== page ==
Ball State students travel to Washington, D.C., for national design competition
Topic: College of Architecture and Planning
April 11, 2007
A group of Ball State students is traveling to the nation's Capitol to compete in the Environmental Protection Agency's (EPA) National Sustainable Design Expo April 24-25.
The College of Architecture and Planning students will share the lessons they learned from designing a building and landscape integrated with the environment and constructing the building as one of the first load-bearing straw bale structures in the Midwest, an entry in the EPA's P3 (People, Prosperity and the Planet) sustainable design competition.
Under the rules of the contest, the students and their faculty advisers were given $10,000 to develop sustainable solutions to environmental challenges. From designing the building and landscape as a learning module integrated with the environment and constructing the straw building component — another one of the university's successful immersive learning experiences — the students were able to demonstrate sustainable practices as a viable alternative to local conventions. They also created an ongoing education, research and demonstration facility.
The landscape and living components of the water-wastewater-energy-building-landscape system will be built if the next phase of the project is approved. The integrated system, which includes the straw bale structure and the landscape systems, will harvest resources, use them and return them to the site in at least as good quality as when harvested.
Students now have a much better understanding of the relationships and challenges that need to be addressed when making built environments, said John Motloch, landscape architecture professor and one of the project's advisers.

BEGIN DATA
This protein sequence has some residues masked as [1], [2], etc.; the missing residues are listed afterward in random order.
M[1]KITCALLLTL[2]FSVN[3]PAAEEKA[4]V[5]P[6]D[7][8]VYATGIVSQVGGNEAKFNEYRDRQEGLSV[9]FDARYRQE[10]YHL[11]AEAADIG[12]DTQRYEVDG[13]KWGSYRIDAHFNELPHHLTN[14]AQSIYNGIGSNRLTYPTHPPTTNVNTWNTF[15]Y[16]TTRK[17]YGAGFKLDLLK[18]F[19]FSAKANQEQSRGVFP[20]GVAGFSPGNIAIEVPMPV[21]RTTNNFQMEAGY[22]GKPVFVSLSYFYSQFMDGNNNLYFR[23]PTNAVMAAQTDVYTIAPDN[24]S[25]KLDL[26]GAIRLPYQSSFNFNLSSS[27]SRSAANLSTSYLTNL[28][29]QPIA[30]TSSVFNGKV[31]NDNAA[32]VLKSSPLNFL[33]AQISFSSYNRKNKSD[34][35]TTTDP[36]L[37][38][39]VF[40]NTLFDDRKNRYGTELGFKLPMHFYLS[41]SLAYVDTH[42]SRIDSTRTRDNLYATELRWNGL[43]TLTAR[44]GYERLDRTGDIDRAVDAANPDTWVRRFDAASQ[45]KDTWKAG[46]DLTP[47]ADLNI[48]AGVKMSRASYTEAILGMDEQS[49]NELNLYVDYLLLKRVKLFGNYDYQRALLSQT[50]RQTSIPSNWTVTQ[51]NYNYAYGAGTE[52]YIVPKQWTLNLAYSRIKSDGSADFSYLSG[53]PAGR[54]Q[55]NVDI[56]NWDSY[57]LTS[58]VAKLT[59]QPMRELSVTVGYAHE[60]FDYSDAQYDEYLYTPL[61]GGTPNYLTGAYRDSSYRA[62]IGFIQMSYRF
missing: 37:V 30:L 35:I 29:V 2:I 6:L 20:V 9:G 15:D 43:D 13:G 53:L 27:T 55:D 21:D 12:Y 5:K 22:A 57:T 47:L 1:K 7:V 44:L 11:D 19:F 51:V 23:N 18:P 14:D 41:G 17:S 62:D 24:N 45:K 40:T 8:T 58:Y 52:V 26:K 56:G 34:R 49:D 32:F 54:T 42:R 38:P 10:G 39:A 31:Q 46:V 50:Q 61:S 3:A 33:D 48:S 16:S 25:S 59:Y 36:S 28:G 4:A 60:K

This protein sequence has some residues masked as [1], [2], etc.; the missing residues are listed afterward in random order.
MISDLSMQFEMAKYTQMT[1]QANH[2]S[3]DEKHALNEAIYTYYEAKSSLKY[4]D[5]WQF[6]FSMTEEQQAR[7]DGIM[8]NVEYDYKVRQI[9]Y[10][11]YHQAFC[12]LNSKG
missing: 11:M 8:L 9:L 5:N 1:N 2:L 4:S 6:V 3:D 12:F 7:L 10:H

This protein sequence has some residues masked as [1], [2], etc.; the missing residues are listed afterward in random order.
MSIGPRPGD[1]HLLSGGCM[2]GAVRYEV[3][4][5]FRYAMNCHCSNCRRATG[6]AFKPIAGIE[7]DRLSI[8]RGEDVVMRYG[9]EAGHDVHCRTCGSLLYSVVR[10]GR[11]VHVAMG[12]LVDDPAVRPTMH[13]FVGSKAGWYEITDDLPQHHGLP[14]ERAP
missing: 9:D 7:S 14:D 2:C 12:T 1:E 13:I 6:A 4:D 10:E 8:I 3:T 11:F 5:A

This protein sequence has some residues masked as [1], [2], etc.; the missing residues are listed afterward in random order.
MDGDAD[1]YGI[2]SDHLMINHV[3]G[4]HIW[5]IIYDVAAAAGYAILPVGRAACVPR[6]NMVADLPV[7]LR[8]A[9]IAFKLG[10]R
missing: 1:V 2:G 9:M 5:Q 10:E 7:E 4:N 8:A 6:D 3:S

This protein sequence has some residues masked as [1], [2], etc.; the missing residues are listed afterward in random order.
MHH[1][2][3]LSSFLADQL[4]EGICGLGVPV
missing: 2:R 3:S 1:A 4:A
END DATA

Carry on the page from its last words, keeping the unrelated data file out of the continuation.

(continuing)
"Our students have done a wonderful job showcasing the sustainable relationships of buildings, people, prosperity and the planet," he said. "They also developed the bigger picture of how Ball State has provided sustainability leadership for the past 20 years and how this P3 project and other initiatives are taking the university's sustainability leadership to the next level."
More than 50 students have worked and studied at the straw bale site, which is located at the university's field station on the Cooper-Skinner farm. Motloch, along with architecture professor Tim Gray and eight students will make the trip to Washington, D.C., to present the results of the integrated system.
Part of the competition includes the project vying for phase two funding, Motloch added.
The expo takes place on the National Mall and will feature more than 300 students from more than 40 colleges and universities exhibiting their sustainable designs. These will include green design and buildings, innovative alternative energy and materials, and clean drinking water treatment technologies.
More information about the expo and the P3 Awards can be found at www.epa.gov/P3.